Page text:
Giants’ $200 million defense starting to pay off
EAST RUTHERFORD – Dominique Rodgers-Cromartie believes the best is yet to come.
The Giants pumped $200 million into their defense, so the investment was expected to yield positive results this season.
With a 4-3 record and the offense still fighting to get out of its own way, the Giants have leaned heavily on that defense just one year after sporting the unit that finished the worst statistically in the NFL.
That was obvious again in Sunday’s 17-10 victory over the Rams in London, and that money certainly proved well spent:
-- Olivier Vernon and Jason Pierre-Paul were disruptive.
-- Janoris Jenkins is emerging as a shut down corner.
-- Damon Harrison looked strong on the interior of the defensive line.
-- Keenan Robinson’s versatility continues to be an asset at linebacker.
“You understand what you have on the roster. I mean, if you look on paper, you’d be like, ‘Man, these guys should be this and this and that,’” Rodgers-Cromartie said. “But the thing you’ve got to understand, it’s like a family, you’ve got to come together and continue to grow with each other. I know at some point in time, it’s gonna click, and when it does, things are really gonna get rolling. Our best ball is still ahead of us.”
Landon Collins and Rodgers-Cromartie became the first Giants tandem with multiple interceptions since Kenny Hill and Terry Kinard vs. San Diego on Sept. 14, 1986. The Chargers’ quarterback on that day was Dan Fouts, who just happened to be part of the NFL Network broadcast team for Sunday’s game in London.
Collins is the first Giants player to win the Defensive Player of the Week Award since linebacker Devon Kennard in Week 14 of the 2014 season. His 44-yard interception return for a touchdown in the Giants’ triumph over the Rams was spectacular as he weaved from one side of the field to the other on his way to the end zone.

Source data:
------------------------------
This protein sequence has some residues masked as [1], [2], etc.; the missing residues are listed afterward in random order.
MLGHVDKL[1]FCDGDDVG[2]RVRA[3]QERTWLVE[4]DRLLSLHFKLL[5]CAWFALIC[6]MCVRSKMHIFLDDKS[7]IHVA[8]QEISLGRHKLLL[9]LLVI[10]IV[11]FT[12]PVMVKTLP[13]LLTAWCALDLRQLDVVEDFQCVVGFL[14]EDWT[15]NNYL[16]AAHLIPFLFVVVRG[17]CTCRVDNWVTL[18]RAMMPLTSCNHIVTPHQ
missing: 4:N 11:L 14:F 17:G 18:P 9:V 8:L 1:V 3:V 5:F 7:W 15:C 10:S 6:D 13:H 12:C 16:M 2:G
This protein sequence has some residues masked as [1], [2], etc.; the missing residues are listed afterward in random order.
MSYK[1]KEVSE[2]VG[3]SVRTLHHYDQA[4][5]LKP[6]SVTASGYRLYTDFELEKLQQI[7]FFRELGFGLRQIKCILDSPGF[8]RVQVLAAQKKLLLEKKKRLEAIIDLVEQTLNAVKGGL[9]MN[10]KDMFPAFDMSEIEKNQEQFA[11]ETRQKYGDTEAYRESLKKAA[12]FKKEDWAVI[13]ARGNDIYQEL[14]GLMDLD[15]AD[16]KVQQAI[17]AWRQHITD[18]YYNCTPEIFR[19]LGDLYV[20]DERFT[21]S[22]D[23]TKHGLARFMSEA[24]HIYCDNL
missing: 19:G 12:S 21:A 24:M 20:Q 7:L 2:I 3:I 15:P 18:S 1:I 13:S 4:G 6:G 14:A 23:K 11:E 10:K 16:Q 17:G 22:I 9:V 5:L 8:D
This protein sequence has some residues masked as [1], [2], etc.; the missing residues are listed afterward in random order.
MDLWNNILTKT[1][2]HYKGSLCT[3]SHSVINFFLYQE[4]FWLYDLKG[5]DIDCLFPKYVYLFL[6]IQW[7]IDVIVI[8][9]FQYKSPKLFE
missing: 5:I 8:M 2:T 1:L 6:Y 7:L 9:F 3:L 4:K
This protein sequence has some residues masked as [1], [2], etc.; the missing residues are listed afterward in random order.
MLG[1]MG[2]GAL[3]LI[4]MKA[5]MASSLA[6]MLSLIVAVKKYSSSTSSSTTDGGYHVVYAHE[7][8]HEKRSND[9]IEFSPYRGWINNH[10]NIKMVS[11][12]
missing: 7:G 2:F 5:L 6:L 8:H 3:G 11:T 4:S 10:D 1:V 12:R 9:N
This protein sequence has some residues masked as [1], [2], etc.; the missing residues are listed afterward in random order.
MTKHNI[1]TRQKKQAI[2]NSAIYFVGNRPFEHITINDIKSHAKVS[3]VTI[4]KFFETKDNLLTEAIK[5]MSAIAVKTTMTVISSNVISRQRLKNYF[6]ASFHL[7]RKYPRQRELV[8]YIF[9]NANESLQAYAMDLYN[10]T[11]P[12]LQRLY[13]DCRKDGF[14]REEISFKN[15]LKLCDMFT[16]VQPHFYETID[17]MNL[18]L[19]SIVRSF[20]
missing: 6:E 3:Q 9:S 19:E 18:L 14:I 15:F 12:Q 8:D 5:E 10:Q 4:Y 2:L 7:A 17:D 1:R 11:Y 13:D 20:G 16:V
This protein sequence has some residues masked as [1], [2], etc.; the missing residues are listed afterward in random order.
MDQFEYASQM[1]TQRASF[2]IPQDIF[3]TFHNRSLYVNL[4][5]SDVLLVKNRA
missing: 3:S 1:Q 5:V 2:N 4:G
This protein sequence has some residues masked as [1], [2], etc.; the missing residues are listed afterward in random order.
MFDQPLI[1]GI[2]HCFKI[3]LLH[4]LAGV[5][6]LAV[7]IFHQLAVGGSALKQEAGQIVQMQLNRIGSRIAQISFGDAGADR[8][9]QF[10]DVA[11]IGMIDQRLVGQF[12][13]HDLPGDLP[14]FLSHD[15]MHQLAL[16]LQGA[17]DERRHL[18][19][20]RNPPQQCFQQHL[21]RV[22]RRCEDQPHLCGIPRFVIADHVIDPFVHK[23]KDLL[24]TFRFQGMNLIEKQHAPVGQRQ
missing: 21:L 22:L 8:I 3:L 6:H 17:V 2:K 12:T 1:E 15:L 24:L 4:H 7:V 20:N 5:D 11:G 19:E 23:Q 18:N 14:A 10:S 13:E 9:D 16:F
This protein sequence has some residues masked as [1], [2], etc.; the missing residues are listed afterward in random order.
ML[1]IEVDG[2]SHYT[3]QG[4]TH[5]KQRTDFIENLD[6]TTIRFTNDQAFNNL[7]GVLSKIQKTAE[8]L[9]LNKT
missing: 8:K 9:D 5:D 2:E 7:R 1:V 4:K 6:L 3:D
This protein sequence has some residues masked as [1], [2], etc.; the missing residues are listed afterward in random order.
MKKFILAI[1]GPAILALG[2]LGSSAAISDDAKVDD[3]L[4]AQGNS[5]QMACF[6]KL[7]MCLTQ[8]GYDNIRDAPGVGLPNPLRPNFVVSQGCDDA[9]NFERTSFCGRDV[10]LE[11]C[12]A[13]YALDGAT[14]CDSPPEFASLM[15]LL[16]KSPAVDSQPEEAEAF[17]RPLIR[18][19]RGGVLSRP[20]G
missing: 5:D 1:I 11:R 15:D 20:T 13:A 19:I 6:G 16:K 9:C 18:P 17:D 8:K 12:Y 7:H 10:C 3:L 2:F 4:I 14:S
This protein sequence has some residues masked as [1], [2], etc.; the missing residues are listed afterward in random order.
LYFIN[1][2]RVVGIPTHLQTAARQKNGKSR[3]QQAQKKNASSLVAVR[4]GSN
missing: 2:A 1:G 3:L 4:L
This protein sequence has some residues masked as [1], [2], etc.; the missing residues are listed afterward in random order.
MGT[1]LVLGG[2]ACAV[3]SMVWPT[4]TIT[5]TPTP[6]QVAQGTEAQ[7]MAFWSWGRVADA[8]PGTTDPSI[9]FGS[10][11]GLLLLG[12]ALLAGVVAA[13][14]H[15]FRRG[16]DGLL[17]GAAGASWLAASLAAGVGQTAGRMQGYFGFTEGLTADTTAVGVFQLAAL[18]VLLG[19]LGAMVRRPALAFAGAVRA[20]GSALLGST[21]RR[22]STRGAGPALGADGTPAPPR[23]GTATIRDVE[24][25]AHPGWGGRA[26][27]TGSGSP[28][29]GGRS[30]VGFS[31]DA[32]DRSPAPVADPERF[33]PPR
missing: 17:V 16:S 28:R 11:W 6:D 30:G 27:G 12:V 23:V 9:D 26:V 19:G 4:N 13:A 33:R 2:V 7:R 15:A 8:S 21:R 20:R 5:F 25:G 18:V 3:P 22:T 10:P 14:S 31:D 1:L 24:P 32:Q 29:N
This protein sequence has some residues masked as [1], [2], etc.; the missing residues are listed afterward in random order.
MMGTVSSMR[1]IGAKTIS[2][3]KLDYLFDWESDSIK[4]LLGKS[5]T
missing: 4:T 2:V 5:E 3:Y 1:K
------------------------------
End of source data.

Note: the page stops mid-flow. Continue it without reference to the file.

“Landon has always been a guy that’s had good football instincts,” Giants coach Ben McAdoo said. “As a rookie, he was fortunate to get a lot of playing time ... so that always helps. You see his instincts showing up, you see his tackling; he’s a physical football player. You can see that he loves to play, whether it’s on defense or on special teams and now he’s tracking the ball well, catching it well and you see his talent when he has his hands on the ball.
“I’m surprised they ever let him get to defense with those running skills.”
The Giants and Patriots are the only teams this season to have at least one Player of the Week in all three phases (Offensive, Defensive and Special Teams). Odell Beckham Jr. was Offensive Player of the Week for his 222-yard, two-touchdown performance against the Ravens. Janoris Jenkins earned the special teams distinction for his touchdown return of a blocked field goal against the Saints in Week 2.
“A championship defense doesn’t happen in the first half of the season, it gets built,” Giants linebacker and defensive captain Jonathan Casillas said. “We’re building right now. We’ve got our foundation down. We’re going in the right direction.”
Rodgers-Cromartie sees the defense as one that can carry a team a long way, but not without at least some increased production from the other side of the ball.
“A lot of people say ‘defense wins championships’ and all of that, but with the weapons we have on offense we know once everything starts clicking we’re going to be tough,” Rodgers-Cromartie said. “With everything they have on that side of the ball, I know it’s not going to last like that.
“I know the guys over there, and we have guys who can change the game at any point.”